The book will also include a ground-breaking analysis of the strength of cricket among the ethnic Irish and Irish-Norman of Ormond, prior to 1884 and during the 1890s.
The personalities of most of the Nenagh club’s founders are rounded out in the book – descendants of four appear in the story and are traced through three to six generations down to the present one.
Volume two features a unique oral history of Gaelic sports in Nenagh as told by several veterans, some deceased since the interviews; surprising stories in appendices; Nenagh’s opponents in finals and the profusion of personality profiles.
A particular strength of the story is the collection of oral history which illustrate in rich colloquial language the dreams and downfalls, heroics and errant ways, evolving club ethos and, again, the social context of the sport.
Appendices include revealing profiles of the thirteen founders of the national GAA, and the first full transcript of the report of the 1884 foundation; a fresh look at Nenagh’s first opponents, Silvermines and their Silver Cup; and details of a testimonial, dominated by the traders and professionals of the market town Aonach Urmhumhan, to Con Brewer of the ‘De Wet’ neighbours.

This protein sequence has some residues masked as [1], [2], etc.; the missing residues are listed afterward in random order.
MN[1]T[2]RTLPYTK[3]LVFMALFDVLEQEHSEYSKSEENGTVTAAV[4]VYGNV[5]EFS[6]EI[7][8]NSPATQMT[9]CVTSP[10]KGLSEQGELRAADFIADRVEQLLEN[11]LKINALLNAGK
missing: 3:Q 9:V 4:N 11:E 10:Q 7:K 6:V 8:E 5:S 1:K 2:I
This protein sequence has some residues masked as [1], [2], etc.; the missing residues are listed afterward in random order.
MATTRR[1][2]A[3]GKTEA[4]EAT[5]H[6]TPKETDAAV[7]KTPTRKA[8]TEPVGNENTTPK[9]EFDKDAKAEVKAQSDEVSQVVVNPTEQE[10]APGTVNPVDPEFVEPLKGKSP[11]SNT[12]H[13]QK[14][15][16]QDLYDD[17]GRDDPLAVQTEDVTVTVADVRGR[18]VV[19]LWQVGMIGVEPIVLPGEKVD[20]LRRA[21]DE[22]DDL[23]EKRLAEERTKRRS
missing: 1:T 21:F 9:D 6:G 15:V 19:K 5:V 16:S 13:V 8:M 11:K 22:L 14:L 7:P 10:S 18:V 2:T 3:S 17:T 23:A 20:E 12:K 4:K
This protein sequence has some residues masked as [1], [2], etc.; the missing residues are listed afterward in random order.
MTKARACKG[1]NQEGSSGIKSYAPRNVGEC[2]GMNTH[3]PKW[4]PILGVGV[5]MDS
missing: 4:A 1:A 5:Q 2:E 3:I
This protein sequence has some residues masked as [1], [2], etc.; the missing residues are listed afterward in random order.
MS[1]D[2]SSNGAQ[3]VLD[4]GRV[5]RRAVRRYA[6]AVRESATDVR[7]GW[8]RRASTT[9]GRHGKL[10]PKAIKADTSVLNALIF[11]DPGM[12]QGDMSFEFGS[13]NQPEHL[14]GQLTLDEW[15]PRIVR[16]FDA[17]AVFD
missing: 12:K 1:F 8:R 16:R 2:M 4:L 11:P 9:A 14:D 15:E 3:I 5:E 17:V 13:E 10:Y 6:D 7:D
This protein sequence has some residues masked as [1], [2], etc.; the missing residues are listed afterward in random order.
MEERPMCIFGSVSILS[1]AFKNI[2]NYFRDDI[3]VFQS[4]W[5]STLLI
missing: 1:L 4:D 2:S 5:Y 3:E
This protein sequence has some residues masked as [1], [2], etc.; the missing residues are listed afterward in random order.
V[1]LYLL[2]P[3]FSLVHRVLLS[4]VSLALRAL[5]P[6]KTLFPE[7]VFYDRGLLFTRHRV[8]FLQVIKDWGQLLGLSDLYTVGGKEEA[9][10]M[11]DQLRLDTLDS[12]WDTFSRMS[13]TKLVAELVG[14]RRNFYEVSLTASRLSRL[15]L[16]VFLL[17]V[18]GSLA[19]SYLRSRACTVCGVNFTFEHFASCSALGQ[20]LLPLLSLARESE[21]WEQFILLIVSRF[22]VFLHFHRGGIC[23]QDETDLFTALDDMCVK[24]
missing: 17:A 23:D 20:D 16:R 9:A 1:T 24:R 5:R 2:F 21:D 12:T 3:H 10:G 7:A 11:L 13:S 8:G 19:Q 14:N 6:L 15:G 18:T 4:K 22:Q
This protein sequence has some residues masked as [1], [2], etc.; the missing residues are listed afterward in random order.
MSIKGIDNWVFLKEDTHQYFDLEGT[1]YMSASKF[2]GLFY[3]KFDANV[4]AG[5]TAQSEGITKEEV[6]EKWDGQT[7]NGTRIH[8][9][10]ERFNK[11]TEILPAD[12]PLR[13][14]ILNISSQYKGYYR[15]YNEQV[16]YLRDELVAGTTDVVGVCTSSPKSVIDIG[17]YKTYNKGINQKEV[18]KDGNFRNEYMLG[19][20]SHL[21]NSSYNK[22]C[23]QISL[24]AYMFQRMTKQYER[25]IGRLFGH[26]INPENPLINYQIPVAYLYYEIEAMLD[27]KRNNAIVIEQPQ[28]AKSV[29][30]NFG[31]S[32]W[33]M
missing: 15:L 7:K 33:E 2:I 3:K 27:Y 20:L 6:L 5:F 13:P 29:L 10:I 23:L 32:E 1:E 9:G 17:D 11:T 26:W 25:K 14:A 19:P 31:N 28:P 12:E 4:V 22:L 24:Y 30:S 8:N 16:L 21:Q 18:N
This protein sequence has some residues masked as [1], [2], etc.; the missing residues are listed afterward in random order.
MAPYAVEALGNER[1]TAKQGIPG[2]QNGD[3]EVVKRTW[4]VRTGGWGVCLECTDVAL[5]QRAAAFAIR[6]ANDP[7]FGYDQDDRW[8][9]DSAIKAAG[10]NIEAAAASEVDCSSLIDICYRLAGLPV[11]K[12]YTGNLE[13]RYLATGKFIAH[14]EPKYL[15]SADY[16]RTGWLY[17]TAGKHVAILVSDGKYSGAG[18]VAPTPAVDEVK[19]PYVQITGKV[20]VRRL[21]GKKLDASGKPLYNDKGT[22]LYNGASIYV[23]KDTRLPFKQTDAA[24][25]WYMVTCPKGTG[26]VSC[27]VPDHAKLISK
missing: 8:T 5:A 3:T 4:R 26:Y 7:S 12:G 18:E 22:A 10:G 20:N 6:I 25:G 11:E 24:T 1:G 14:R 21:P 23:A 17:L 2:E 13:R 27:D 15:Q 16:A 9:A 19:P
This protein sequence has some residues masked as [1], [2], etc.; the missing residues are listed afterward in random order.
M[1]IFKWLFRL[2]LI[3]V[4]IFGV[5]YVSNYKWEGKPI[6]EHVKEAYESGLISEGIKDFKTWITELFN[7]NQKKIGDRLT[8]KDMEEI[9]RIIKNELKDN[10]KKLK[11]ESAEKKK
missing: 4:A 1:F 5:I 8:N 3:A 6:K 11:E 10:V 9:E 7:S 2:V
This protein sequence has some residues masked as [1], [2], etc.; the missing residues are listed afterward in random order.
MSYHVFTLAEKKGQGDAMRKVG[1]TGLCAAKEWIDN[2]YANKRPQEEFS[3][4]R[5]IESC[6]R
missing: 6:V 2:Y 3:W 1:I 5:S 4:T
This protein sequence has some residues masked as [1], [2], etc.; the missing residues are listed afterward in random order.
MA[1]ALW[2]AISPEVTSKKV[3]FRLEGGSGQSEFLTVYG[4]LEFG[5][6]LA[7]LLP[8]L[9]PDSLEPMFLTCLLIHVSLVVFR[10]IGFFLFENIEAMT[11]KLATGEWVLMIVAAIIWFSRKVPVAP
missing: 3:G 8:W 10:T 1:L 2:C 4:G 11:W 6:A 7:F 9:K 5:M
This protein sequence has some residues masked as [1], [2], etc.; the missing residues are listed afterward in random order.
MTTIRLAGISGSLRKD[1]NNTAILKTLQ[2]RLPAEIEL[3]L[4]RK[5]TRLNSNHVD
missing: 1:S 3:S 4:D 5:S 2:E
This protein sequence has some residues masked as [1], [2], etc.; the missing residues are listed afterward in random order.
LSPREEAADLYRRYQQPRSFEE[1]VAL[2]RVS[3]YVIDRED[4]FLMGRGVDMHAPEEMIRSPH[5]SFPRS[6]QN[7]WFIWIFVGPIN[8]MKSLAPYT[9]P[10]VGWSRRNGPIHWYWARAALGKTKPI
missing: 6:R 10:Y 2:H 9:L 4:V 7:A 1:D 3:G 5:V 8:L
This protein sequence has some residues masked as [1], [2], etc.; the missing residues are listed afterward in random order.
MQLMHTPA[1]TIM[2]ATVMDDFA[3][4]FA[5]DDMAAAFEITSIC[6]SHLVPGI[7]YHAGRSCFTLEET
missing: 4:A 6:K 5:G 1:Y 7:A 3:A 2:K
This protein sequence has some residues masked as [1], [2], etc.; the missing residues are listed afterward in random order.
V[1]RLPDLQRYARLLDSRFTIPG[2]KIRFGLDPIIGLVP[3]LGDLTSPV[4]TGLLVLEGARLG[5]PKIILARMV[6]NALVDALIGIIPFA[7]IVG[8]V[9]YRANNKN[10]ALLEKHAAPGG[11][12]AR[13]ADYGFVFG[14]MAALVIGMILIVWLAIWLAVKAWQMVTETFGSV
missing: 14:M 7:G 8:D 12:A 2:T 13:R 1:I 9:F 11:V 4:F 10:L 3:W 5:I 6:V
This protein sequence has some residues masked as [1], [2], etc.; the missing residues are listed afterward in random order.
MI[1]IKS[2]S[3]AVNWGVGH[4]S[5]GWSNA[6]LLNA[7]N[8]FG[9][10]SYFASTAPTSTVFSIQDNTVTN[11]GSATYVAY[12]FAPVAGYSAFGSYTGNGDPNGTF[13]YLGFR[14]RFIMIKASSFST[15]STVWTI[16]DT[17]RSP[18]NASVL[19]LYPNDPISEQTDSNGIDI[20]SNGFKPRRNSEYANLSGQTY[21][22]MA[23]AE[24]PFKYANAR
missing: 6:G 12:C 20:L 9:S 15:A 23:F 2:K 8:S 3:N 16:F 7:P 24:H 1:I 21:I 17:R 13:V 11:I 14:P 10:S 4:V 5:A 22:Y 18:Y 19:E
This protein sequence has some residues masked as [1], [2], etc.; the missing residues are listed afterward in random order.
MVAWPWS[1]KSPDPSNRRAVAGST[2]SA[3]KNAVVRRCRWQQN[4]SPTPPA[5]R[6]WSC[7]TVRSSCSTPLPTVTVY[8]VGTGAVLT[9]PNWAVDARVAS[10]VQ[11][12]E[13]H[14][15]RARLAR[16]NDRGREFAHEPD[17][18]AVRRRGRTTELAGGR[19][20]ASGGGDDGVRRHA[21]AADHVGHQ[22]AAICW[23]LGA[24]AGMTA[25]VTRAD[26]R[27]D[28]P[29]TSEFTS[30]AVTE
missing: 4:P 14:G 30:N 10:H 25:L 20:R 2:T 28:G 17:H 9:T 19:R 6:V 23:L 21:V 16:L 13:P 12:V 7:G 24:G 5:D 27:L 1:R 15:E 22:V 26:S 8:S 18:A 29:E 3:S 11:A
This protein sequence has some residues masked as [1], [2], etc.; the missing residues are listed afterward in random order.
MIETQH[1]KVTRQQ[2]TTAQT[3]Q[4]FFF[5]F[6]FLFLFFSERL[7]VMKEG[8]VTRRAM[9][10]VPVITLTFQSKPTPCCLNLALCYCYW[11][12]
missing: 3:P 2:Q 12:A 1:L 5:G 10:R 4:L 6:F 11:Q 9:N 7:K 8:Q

This unique history also features scores of pen pictures of players and officials – from Minogue ‘diddles his man, bustled Mackey’; Darcy ‘the star performer, once more the shining light, a Finn Mccool’; through the North Board leaders, McGrath, Moylan, Hogan, Ó Cléirigh; to Bergin ‘his reach, speed and telling shots with either hand, the power of a battering-ram’; 1928, 1949 and 1957 teams in full.
The first two volumes of ‘A Central Culture – Gaelic Sport in Nenagh’ are now on sale at just €40. Copies of the book can be obtained in selected local shops and from officers of the club. Those interested can also purchase a copy via the club website. Please contact PRO Brian McDonnell on 087 222 8976 or simply email Brian at firstname.lastname@example.org – Nenagh Éire Óg are also prepared to post copies of the book to anywhere in the world. Please contact Brian McDonnell for details.
‘A Central Culture – Gaelic Sport in Nenagh’ is now on sale at the following shops:
Nenagh Book Shop, Friar Street
Eason’s, Pearse Street
Cleary’s Garage, Limerick Road
Cinnamon Alley Café